Four people came out of a car crash off a 75-meter cliff almost unscathed.
It’s very rare to survive such a crash, but not entirely unheard of, one expert said.
Professor Jahan Rasty mentioned several Tesla safety features that likely helped.
The people who survived driving off an 85-foot cliff were lucky to be alive — and being in a Tesla helped a lot, an expert told Insider.
Two adults and two children escaped with only minor injuries after falling off the cliff face known as Devil’s Slide not far from San Francisco.
Dharmesh Patel, a 42-year-old Pasadena physician, was arrested on attempted murder charges after the crash. He was formally charged on Monday.
San Mateo County District Attorney Steve Wagstaffe told Insider Tuesday that Neha Patel, his wife, told the paramedics who rescued the family at the scene that he deliberately ran the car off the road.
Such a fall would likely be fatal in almost all cases, according to Jahan Rasty, a forensic engineer who studies accidents.
Rasty, a mechanical engineering professor at Texas Tech University, told Insider about the physics of the crash and how Tesla’s safety features likely helped.
Car accidents of any kind come down to the transfer of energy. If too much of the energy from a moving car is suddenly channeled into people’s bodies, they will die.
If the car stops abruptly, that energy has to go somewhere, as Rasty explained. Car safety design is all about channeling that energy away from the passengers.
One way is to strategically build the car so that it collapses on impact and uses the energy to bend the chassis. That process is called energy dissipation.
This photo shows a NASCAR crash with the crumpled design doing its job:
They were lucky enough to roll before impact
No car is built with a huge, pure drop in mind. If the car had fallen all that height without stopping, it’s very unlikely the passengers could have survived, Rasty said.
Rasty’s job is to determine what happened to a car by examining the wreckage, and he described the likely events in this crash.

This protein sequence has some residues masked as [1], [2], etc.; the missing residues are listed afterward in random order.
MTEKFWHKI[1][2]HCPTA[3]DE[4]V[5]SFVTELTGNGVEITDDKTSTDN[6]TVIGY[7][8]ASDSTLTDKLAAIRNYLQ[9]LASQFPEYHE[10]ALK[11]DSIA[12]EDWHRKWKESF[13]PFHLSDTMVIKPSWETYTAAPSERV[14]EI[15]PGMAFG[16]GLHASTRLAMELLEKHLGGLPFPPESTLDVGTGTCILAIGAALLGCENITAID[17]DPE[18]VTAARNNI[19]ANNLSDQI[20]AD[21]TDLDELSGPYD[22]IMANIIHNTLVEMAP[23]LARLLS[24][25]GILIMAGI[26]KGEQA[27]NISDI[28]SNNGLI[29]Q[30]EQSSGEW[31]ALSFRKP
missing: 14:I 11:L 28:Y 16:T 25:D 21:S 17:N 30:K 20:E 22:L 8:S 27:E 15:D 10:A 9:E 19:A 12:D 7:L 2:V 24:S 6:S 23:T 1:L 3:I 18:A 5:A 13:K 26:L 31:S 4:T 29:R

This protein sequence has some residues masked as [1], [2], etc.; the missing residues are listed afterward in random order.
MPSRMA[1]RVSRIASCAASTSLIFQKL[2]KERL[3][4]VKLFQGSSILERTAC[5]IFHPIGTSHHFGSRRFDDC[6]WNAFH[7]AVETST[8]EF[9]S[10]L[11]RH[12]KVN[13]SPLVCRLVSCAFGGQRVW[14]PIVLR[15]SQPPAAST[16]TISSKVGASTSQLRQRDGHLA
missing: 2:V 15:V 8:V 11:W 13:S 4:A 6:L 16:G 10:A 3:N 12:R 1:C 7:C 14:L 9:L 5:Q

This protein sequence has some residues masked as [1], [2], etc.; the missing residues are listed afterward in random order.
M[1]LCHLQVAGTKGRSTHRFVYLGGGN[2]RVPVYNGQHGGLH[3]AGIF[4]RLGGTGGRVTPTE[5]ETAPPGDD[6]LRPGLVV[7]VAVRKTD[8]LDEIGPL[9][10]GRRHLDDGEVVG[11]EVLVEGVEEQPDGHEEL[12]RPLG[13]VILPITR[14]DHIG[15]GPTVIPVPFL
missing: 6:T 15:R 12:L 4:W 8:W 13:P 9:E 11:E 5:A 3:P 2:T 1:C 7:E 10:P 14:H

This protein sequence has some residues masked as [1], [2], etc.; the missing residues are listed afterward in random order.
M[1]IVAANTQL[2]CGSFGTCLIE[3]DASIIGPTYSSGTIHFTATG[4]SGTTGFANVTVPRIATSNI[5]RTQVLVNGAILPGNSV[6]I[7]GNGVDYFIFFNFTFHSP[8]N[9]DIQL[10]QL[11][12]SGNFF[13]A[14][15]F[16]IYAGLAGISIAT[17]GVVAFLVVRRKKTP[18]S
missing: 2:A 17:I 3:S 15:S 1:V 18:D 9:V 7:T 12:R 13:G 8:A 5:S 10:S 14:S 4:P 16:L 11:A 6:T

He estimated that the car left the road at 77 miles per hour, fell about 200 feet, rolled several times onto the cliff, and then fell another 50 feet to crash squarely on its tires.
“The car is a total loss, but the damage is fairly uniform all around,” he said of the wreckage footage.
Every time the car hit the side of the cliff, a little bit of the energy was lost as a side panel crumbled, he said. This meant that the energy was not all concentrated in one place.
“That’s really what saved them, the fact that the energy of the impact was distributed more or less evenly throughout the car,” he said.
If he had fallen with his nose, the car would have had to absorb all that energy in one go.
All cars are not built equal
According to Rasty, they were very lucky to be in a Tesla.
Tesla roofs “are about 30% stronger in terms of crash resistance” than a regular car, Rasty said.
“So they can carry about four times the weight of the car, while the average requirement is three times the weight of the car.”
That means the car probably wouldn’t collapse, which is a risk when a car rolls over.
The weight distribution also helped, he said.
A Tesla battery goes in the middle of the car, unlike a gasoline car that usually has its heavy engine in the front.
This means that the Tesla is less likely to fall nose-first and instead tends to roll sideways.
Teslas also have a safety feature called a steel step frame designed to redirect energy to areas of the car that can best handle it.
“Being in that Tesla definitely improved their chances,” he said. “They’re pretty safe cars.”
Seatbelts and car seats were also essential
The car can only protect the passengers if they remain in the car during the crash, Rasty noted.
Without seatbelts and car seats for the kids, they would have fared much worse.
Combined, Rasty said, those factors meant that an apparently deadly crash instead became an unlikely survival story.
“Being in that Tesla definitely increased their chances,” Rasty said.
This story was updated on February 1, 2023 to reflect the latest developments in the case
Read the original article on Business Insider